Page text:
By UW Recycling | Apr 5, 2021
trash art contest 2021 first place winning art pieces

Winners of the 2021 Trash Art Contest express impacts on the environment through written and sculpted art pieces.

Enter the 2022 Trash Art Contest

2022 Trash Art Contest

Garbage may not be the most ideal art material, but it combines conservation and art creation to achieve profound results.

This can be seen firsthand in the submissions from this year's art contest. From a one-act play about a sustainably-minded couple to a net made from plastic envelopes, each art piece shows how art can shift perceptions of waste.

The contest prompts artists to create pieces from items normally thought of as trash or to express feelings and ideas about waste through written work. UW Recycling's goal for the competition is to raise awareness about waste's impact on the environment and build community.

The UW Recycling selection committee chose six winners in the two categories. Click the name of the artwork to read the artwork's description below.

Literature category winners

  1. ‘Stic by Robin Ellen Brooks
  2. A plastic haiku suite by Ginger Rebstock

Graphic & visual arts category

  1. Future Vision by Hannah Zizza
  2. Trash Fairy Crown by Jane Skau
  3. Camera Model Toy by Anna Hong
  4. A Play on Shadow by Ali Sykes

Submissions were judged based on the following criteria: originality and creativity, theme of sustainability, material usage, and relevance to personal and/or UW campus waste.

The winning art pieces in each category are highlighted in detail below.

Record-breaking participation

This year's contest received over 35 submissions from students, staff and faculty members. There were even special submissions by the toddlers & preschoolers at the UW Children's Center at West Campus, showing how people can make treasure out of trash at any age.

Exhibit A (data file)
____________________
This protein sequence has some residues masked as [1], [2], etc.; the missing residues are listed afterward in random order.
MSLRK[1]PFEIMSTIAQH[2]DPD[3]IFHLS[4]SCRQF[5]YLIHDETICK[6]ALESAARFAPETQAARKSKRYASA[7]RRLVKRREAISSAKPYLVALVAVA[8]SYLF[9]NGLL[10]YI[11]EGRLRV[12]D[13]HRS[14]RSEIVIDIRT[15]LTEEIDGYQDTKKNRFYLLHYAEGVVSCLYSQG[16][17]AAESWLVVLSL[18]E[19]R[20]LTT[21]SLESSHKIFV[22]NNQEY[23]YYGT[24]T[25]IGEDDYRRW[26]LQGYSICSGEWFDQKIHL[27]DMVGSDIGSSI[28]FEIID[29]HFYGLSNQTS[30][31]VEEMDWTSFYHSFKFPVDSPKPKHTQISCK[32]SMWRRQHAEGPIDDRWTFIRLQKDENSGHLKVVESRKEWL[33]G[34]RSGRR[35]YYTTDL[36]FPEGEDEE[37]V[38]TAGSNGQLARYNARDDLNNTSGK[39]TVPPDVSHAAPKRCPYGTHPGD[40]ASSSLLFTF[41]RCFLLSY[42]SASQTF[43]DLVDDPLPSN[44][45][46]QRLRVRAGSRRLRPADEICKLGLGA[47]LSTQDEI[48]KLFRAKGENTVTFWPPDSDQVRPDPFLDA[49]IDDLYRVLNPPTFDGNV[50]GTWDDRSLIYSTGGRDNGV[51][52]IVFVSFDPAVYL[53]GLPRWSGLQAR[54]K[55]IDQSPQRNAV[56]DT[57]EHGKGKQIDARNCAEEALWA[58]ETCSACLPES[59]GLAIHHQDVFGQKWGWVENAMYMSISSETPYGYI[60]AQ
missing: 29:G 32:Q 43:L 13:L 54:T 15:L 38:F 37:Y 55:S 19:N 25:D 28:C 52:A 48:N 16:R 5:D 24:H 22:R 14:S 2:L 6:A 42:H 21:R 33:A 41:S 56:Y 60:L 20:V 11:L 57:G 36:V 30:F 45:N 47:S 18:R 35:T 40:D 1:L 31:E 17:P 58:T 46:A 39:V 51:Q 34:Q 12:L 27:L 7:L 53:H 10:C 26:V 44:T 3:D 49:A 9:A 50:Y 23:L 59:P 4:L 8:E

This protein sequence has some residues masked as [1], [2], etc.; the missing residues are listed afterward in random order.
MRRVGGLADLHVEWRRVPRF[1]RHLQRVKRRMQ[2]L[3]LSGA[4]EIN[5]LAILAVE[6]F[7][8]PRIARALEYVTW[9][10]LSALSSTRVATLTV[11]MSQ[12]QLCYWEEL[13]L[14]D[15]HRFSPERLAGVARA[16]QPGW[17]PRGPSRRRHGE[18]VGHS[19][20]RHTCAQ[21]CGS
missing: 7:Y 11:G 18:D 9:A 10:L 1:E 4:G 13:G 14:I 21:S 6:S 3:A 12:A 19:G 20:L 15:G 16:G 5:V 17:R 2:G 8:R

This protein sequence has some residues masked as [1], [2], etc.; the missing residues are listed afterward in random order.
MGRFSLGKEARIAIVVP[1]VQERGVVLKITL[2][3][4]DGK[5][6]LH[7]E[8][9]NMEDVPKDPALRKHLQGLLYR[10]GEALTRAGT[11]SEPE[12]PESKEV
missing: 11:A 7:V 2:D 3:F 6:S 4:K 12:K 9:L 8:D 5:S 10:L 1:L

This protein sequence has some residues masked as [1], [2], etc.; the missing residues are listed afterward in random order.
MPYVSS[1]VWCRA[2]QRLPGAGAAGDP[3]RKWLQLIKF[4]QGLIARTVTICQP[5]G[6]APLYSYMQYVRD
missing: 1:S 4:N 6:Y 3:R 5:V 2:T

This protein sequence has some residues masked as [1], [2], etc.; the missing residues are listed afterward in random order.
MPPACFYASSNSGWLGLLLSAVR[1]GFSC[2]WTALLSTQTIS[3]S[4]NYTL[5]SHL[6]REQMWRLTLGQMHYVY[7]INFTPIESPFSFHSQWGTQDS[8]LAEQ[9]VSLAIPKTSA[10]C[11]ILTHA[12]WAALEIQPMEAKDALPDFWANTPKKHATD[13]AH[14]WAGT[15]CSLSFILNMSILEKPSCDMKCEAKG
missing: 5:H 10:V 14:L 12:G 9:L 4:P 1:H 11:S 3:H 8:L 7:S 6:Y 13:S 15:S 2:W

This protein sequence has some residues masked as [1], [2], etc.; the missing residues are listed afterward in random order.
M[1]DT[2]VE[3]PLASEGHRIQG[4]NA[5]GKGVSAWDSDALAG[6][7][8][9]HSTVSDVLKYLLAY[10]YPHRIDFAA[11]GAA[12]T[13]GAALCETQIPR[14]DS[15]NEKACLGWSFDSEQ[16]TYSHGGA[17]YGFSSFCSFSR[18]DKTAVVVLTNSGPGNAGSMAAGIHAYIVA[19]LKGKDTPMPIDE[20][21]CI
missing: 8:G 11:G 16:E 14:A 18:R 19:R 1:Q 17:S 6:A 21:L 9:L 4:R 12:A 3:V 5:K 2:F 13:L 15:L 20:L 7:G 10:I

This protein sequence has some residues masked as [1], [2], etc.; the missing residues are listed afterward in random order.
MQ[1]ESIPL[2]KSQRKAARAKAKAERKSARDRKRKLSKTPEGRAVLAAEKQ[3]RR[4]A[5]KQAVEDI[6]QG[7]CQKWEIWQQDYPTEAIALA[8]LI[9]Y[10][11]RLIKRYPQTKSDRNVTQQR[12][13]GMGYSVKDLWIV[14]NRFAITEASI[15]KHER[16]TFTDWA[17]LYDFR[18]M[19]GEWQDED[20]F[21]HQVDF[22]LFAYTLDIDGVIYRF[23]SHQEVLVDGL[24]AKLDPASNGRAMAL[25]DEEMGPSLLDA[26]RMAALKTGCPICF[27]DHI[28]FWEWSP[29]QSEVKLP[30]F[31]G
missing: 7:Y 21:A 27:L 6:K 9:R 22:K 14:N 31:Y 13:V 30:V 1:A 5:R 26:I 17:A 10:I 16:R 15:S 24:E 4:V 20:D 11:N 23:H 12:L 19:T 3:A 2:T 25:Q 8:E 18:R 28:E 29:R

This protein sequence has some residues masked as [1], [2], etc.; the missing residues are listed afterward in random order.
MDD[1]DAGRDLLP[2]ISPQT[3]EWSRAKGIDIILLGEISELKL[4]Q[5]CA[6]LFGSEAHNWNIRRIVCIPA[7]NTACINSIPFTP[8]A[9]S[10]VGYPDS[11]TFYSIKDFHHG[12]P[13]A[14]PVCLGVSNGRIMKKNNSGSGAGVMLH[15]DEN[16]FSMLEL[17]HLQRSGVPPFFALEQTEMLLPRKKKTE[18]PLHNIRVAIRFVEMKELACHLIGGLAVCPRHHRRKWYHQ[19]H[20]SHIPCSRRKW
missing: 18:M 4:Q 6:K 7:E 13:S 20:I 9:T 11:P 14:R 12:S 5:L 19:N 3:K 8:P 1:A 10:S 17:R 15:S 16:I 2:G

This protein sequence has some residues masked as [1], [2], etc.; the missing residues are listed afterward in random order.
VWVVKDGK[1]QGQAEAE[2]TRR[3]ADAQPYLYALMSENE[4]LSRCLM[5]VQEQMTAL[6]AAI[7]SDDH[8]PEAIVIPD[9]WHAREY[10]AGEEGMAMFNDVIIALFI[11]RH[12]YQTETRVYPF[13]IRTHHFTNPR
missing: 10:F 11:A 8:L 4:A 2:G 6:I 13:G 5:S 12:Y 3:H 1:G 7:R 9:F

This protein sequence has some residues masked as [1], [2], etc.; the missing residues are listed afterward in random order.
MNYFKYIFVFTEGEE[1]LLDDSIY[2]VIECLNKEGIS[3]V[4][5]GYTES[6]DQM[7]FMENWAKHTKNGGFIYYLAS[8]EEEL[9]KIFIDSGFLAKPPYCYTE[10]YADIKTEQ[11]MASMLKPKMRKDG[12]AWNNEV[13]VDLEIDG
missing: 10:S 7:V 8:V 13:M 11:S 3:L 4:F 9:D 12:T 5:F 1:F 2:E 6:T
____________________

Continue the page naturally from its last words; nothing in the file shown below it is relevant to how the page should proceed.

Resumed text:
Click the slideshow below or see the album on Flickr to view all of the graphic and visual art submissions.

2021 Trash Art Contest

The submissions amazed the UW Recycling selection committee, especially some artists' focus on waste changes during the pandemic.

"I was so impressed by the variety of art we received this year. I especially enjoyed the pieces that used PPE and other materials to discuss feelings about life in the pandemic," said UW Recycling Program Coordinator Audrey Taber. "We may feel isolated in many ways, but viewing these pieces and reading the artists' words creates a sense of unity and connection."

Literature category

Written work such as an essay, poetry, drama, or a story

1st place winner: 'Stic by Robin Ellen Brooks (One Act Play)

Brief description and theme of the art piecescreenshot of 'Stic script

Dynamite couple Pickle and Trace aim to be the most environmentally-conscious humans they can be, but the polluted and artificial confines of our synthetic world present problems they have difficulty overcoming.

How is this relevant to your personal and/or UW campus waste?

Like Pickle and Trace, I too am trying to limit and reduce my environmental footprint. I hope that this play, if chosen, will help to inspire others to think about their use of resources, and plastic in particular, in mindful ways. The piece is also meant to be a catalyst for discussion on various topics such as intent vs. impact, personal responsibility, corporate pollution, and environmental stewardship.

This artist is a staff member of UW Recreation. You can follow them @UWRecreation on both Facebook and Twitter.

2nd place winner: A plastic haiku suite by Ginger Rebstock

Oceans are crying,
Drowning. Strangled, embarrassed,
Haunted by plastic.

Majestic mountains,
Distant beauty, close-up marred,
Pieces of plastic.

Around penguin's neck
A fisherman's thoughtlessness,